HMRC's £35bn tax gap estimate is only the "tip of the iceberg", according to the leader of an influential parliamentary committee.
Margaret Hodge MP, chairwoman of parliament's public accounts committee (PAC), made the comment as she cast doubt over the tax office guess at just how much taxation is lost through avoidance, evasion and non-payment.
Hodge, along with the PAC, was grilling HMRC bosses on how they calculate the annual tax gap. She took issue that HMRC does not include the likes of Google, Amazon and Starbucks - all accused of tax avoidance, but who say they stick by the rules - in its tax gap estimate.
Those HMRC bosses facing the committee were Edward Troup, tax assurance commissioner; Jim Harra, director general business tax; and Jennie Granger, director general enforcement and compliance.
Troup said HMRC could not guess at how much tax would be owed by those who use legal means of avoidance and they can only collect the tax that the law allows them to.
Hodge was also furious at how few prosecutions had been brought against the big corporations accused of dodging tax. She said HMRC, even if it is not certain it will be successful in such a prosecution, must seek to test and so define the law through the courts.
However, Troup and Harra said they always investigate situations where evidence suggests there may be the avoidance or evasion of tax and would, if they saw it necessary, bring a prosecution. Both refused to speak about individual taxpaying firms or individuals.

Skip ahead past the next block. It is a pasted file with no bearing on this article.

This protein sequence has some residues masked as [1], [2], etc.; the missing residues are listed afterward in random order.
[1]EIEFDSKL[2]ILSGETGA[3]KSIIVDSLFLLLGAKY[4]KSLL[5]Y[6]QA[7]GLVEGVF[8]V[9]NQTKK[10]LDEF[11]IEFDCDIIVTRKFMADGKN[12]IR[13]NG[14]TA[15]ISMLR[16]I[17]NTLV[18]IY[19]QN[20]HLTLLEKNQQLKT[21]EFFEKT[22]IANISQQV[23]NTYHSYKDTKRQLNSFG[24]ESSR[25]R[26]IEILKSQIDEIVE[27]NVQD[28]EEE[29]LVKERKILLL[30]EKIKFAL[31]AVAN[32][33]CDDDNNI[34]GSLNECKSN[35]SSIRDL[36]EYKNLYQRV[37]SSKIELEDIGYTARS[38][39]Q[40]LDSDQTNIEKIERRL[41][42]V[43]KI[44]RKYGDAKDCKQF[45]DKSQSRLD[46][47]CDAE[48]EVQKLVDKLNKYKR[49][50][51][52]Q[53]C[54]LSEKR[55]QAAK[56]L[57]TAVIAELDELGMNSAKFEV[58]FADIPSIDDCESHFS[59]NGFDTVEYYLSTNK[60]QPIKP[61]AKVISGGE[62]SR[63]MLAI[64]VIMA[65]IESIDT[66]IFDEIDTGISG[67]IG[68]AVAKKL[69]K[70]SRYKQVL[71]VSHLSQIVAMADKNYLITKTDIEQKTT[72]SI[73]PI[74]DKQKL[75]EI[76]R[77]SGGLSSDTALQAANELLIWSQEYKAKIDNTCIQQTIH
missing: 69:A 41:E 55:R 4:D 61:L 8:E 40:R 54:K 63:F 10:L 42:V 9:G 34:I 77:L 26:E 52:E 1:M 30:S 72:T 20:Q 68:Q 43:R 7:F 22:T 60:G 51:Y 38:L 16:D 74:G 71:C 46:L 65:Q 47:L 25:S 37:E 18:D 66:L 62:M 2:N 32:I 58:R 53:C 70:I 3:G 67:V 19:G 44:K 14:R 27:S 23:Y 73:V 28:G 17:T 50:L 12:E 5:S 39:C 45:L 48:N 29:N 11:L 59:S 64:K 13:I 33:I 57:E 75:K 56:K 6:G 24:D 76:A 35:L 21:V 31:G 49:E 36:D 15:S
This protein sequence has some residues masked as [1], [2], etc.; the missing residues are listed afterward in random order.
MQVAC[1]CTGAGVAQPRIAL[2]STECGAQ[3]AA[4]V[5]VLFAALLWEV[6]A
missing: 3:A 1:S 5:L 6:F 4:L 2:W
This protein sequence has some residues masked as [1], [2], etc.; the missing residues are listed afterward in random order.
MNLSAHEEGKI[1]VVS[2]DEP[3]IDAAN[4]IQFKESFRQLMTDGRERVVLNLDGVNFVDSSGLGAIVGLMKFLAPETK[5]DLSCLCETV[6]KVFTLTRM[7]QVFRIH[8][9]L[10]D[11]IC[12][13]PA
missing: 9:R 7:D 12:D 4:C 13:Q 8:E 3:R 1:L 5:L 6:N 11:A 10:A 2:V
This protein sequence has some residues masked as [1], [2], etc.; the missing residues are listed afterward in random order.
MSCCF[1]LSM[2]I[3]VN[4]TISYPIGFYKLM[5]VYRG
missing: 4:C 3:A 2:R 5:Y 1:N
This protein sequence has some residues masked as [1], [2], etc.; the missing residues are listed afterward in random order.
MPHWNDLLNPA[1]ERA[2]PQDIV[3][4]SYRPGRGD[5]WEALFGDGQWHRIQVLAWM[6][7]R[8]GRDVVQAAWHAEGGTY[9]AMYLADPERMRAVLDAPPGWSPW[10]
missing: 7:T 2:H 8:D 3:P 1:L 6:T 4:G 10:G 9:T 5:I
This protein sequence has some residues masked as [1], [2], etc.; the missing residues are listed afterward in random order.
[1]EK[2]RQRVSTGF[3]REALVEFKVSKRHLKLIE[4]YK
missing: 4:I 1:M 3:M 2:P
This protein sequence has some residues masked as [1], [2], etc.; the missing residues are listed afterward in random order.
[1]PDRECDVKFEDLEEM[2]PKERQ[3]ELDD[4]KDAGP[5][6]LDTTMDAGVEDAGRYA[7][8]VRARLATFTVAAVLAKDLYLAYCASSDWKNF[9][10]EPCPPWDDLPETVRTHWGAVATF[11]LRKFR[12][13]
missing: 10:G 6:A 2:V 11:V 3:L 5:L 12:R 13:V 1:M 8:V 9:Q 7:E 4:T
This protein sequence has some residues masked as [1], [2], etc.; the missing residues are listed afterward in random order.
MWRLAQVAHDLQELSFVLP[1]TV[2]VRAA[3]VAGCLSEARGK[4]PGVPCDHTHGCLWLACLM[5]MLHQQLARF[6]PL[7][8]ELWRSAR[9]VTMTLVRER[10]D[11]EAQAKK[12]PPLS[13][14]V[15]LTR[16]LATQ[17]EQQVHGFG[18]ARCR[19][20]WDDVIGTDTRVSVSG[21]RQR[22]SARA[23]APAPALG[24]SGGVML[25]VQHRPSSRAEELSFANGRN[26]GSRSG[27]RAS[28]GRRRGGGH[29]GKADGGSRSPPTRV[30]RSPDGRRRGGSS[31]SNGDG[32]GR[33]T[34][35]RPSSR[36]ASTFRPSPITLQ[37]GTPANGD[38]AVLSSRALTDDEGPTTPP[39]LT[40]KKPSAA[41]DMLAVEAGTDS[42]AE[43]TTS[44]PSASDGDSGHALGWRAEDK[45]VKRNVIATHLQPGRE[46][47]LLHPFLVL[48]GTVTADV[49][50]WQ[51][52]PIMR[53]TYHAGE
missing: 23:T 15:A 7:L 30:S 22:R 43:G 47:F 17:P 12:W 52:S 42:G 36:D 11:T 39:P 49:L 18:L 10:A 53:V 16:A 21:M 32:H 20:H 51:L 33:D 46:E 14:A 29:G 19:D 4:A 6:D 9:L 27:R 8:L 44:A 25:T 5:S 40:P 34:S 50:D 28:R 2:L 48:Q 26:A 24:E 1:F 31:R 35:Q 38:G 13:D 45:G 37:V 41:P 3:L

Hodge and the PAC have previously attacked HMRC over its pursual of tax revenues.
She accused HMRC of having an "unhealthily cosy relationship" with the big four accountancy firms, known for their work in helping clients avoid tax.
"They second staff to the Treasury to advise on formulating tax legislation. When those staff return to their firms, they have very inside knowledge and insights to be able to identify loopholes in the new legislation and advise their clients on how to take advantage of them. The poacher, turned gamekeeper for a time, returns to poaching," she said.
"This is a ridiculous conflict of interest which should be banned in a code of conduct for tax advisers, as we have recommended to the Treasury and HMRC."
The PAC has also attacked Google and demanded that HMRC investigate its claims to generate no sales in the UK. A whistleblower claimed that salespeople were working in the UK, but processing the revenue through Google's Irish subsidiary to avoid the UK taxman and instead benefit from a more favourable corporation tax rate in Ireland.